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Went on a road trip the past two weeks visiting friends. Was in Washington DC, North Carolina, and Charleston, SC. I was on the brink of wigging out, the road trip came not a moment too soon.

In DC, I was able to read the Washington Post over several days. One article was particularly striking – Congress before the break earmarked a ton of money for restoration of the Chesapeake Bay Watershed. I just cringed, cause I know how badly we need funding like that down here for our own coastal restoration. I wonder if the Army Corps of Engineers has any influence in maintaining the Chesapeake Bay? I highly doubt it, because funding would be wrapped up in other spending bills like our Louisiana coastal restoration. With the recently passed US Congressional Water Bill being threatened by a Bush veto, I hope that congress can override the veto. The Louisiana coast is just as, if not MORE important than the Chesapeake Bay watershed, unfortunately it is not in DC’s backyard.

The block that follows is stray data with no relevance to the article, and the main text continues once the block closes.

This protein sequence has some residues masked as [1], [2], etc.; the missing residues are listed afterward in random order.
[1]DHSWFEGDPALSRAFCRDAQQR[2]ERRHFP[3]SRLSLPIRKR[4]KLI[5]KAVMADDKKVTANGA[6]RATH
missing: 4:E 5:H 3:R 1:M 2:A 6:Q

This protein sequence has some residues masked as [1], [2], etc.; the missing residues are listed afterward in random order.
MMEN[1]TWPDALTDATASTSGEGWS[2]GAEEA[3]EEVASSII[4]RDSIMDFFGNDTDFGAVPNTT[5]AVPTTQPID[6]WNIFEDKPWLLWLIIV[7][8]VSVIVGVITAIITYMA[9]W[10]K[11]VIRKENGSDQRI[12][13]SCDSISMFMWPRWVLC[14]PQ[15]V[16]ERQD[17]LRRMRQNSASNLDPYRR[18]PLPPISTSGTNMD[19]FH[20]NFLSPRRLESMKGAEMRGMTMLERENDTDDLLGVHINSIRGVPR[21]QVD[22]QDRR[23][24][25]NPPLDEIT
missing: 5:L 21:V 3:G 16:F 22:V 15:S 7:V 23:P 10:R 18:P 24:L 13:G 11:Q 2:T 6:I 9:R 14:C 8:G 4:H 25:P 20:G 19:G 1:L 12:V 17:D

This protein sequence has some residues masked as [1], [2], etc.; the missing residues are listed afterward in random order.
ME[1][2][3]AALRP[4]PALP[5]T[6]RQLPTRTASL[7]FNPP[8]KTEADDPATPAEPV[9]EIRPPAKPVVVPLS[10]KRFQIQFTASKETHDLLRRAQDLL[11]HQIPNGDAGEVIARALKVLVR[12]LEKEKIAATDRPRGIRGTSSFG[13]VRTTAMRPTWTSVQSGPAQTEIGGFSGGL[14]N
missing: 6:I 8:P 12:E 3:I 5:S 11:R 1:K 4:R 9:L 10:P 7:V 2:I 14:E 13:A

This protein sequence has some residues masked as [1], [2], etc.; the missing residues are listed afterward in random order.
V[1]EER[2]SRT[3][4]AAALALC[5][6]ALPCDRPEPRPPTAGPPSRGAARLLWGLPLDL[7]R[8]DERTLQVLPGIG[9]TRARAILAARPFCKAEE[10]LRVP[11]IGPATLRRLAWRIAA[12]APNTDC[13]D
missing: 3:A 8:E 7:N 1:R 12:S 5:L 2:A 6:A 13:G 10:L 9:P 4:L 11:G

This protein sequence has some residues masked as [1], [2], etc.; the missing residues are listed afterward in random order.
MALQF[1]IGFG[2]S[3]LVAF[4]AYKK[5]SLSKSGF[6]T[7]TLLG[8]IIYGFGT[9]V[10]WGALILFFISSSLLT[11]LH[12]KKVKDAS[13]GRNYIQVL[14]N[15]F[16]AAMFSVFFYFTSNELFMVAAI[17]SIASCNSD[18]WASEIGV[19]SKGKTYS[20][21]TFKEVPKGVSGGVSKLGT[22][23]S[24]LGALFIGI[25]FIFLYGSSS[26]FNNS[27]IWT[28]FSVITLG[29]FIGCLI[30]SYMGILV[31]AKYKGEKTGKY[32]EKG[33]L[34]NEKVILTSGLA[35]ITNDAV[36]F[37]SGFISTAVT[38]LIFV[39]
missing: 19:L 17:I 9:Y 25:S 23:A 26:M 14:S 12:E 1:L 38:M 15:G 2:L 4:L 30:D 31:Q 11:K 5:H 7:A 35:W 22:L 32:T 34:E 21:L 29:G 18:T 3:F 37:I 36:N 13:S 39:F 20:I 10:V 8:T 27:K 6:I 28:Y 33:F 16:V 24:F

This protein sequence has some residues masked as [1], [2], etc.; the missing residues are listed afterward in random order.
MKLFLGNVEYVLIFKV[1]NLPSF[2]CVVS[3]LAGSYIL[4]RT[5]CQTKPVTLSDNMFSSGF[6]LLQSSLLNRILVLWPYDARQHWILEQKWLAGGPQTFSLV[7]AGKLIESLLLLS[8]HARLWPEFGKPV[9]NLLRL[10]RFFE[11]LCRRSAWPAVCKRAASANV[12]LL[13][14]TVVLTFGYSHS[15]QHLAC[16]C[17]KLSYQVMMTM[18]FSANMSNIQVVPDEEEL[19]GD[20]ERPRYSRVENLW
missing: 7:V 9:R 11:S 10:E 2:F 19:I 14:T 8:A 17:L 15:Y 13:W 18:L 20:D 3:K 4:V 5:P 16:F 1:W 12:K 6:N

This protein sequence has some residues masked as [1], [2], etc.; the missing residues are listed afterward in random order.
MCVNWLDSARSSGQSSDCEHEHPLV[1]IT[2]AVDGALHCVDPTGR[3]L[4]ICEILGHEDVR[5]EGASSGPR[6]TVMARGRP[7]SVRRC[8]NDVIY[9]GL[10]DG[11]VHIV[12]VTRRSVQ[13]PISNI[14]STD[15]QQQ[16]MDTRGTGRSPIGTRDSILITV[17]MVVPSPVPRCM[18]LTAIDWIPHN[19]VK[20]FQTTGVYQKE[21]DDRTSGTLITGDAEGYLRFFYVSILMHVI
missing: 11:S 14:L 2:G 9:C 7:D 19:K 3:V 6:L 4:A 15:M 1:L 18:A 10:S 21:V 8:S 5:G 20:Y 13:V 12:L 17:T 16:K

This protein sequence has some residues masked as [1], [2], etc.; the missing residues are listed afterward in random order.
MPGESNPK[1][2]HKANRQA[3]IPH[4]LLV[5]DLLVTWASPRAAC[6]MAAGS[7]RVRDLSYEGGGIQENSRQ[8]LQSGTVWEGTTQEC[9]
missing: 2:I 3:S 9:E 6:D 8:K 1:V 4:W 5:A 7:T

The South Carolina coast was a study in how Louisiana’s coast probably looked 75 years ago, before the oil and gas industry pillaged the swamp and marsh lands. I toured several of the coastal islands; James Island, John’s Island and Wadmalaw Island with friends who were natives so I was able to get down private dirt roads and see the beautiful healthy marshes and swamps that spread out for as far as the eyes could see. I asked one friend if there was any offshore explorations off the coast of SC and she told me no. I said that this is how south Louisiana probably looked many years ago before the oil and gas juggernaut and that it would take a herculean effort to restore our coast.

The beauty of the places I visited have stayed with me, and reminded me that this is a magnificent country we live in. It definitely does not seem that way here in New Orleans, and leaving this city for a spell helps one remember the majesty around. We in South Louisiana are 100% entitled to have this beauty too, and this state must be made whole again.


~ by maringouin on Tuesday, August 7, 2007.

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